Mausoleum of First Qin Emperor

The Mausoleum of First Qin Emperor is the largest underground emperor mausoleum while the pyramids in Egypt is the largest on-ground king mausoleum in the world. Located in the eastern suburbs of Lintong District, 35 kilometers (22 miles) east of Xi'an downtown, the Mausoleum of First Emperor Qinshihuang enjoys a perfect Fengshui with Wei River in front and Lishan Mountain towering behind. Moreover, the lay of the land from Lishan to Mount Hua is shaped dragon-like according to traditional Chinese geomancy and the imperial mausoleum is right at the eye of the dragon. This is why the emperor chose this place.

Tomb of Qin Shi Huang is the first emperor’s mausoleum in the history of ancient China, its huge scaled, rich burial objects is the top of the emperor’s mausoleum including the famous Terracotta Warriors and Bronze Horses. In 1961, it was listed as a key cultural relic under state protection, and in 1987 it was inscribed in the World Heritage List by UNESCO.


- In Chinese: 秦始皇陵

- Address: North Qinling Road, Lintong District, Xi’an

- Opening time:

08:30 – 18:00 (Mar 16th to Nov 15th)

08:30 – 17:30 (the rest of the year)

- Best time to visit: avoid Chinese public holiday

- Entrance fee: free (included in the ticket of the Terracotta Army Museum)

Qinshihuang mausoleum

What to See?

Due to limited archaeological technology, the Mausoleum of First Qin Emperor has not yet been excavated, and visitors can only see the surface of a tall mausoleum surrounded by mountains and vegetation. But you can hear a lot of legends about the first emperor of China.

Qin Shi Huang (259 BC - 210 BC) opened the history of Chinese feudal society. He was a statesman, strategist and reformer of ancient China. He defeated Han, Zhao, Wei, Chu, Yan and Qi successively, completed the reunification of China, and established a centralized and unified multi-ethnic state - the Qin dynasty. After the unification, he thought that he had made a great achievement, so he named himself “emperor”, so he became the first feudal emperor in the history of China.

He began the construction of his tomb as early as the age of 13, when he ascended the throne. About 700,000 workers from every province of the empire toiled unceasingly until the death of the emperor in order to construct a subterranean city within a gigantic mound. The project lasted another two years after the death of Qin Shi Huang. Adding the first phase of construction, nearly 40 years were used in building the mausoleum.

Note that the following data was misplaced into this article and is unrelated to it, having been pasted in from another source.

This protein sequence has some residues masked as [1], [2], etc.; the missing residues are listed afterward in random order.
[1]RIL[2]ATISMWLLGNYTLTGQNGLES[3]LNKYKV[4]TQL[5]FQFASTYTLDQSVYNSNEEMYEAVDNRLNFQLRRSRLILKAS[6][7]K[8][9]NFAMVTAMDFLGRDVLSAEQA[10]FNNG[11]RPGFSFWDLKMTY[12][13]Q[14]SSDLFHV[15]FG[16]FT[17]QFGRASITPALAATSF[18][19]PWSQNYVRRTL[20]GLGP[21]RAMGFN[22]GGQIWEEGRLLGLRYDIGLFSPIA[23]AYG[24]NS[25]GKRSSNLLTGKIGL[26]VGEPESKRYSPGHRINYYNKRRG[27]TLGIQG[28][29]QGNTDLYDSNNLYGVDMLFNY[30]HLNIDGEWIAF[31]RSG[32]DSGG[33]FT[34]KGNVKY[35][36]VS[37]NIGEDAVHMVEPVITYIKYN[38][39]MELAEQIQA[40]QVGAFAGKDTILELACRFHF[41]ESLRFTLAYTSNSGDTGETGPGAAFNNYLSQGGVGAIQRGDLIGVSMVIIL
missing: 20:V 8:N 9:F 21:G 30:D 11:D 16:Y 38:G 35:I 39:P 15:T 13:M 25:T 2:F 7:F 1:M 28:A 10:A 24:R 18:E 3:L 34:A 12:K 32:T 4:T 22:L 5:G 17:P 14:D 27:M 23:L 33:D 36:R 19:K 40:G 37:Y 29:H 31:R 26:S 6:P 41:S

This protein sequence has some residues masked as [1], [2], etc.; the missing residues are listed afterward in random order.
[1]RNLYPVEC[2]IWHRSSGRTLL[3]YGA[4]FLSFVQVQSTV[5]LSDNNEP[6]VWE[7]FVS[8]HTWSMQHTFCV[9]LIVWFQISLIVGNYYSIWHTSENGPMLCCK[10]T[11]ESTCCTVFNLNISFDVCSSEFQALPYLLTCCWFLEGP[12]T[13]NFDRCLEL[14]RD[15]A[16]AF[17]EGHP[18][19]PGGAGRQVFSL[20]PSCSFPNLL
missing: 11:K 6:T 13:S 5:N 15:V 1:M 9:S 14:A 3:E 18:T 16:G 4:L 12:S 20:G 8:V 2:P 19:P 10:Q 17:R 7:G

According to the Records of the Historian, the tomb was very deep and solid and lined with stones. Inside the tomb, a vermilion stone wall blocked off groundwater, making it waterproof; treasures and jewels were kept there and candles of man-fish oil burned 24 hours a day; automatic hidden arrows protected the tomb from robbers and looters and a belt of quicksilver poured in a ditch around the tomb looked like a protective river.

tomb of Qinshihuang

It is estimated by archaeologists that the whole area of mausoleum is 56.25 square kilometer, which is 78 times of the Imperial Palace. However, only a part of it was excavated due to the technology limitation of preserving the collections in it. In accordance with the principle of enjoying prosperity and wealth after the death of Emperor Qin Shi Huang, the tomb was built according to the layout of Xianyang, the capital of Qin dynasty. The large ground structures that have been proved in the mausoleum area are the ruins of the sleeping palace, side palace hall and the hall of temple officials.

How to Get to Tomb of Qin Shi Huang?

No subway to take.

You can take Bus 306, 307 or Sightseeing Bus 5 to Terracotta Army Museum (Bing Ma Yong) Station. After visiting Terracotta Army Museum, you can stroll around the Mausoleum of First Qin Emperor.

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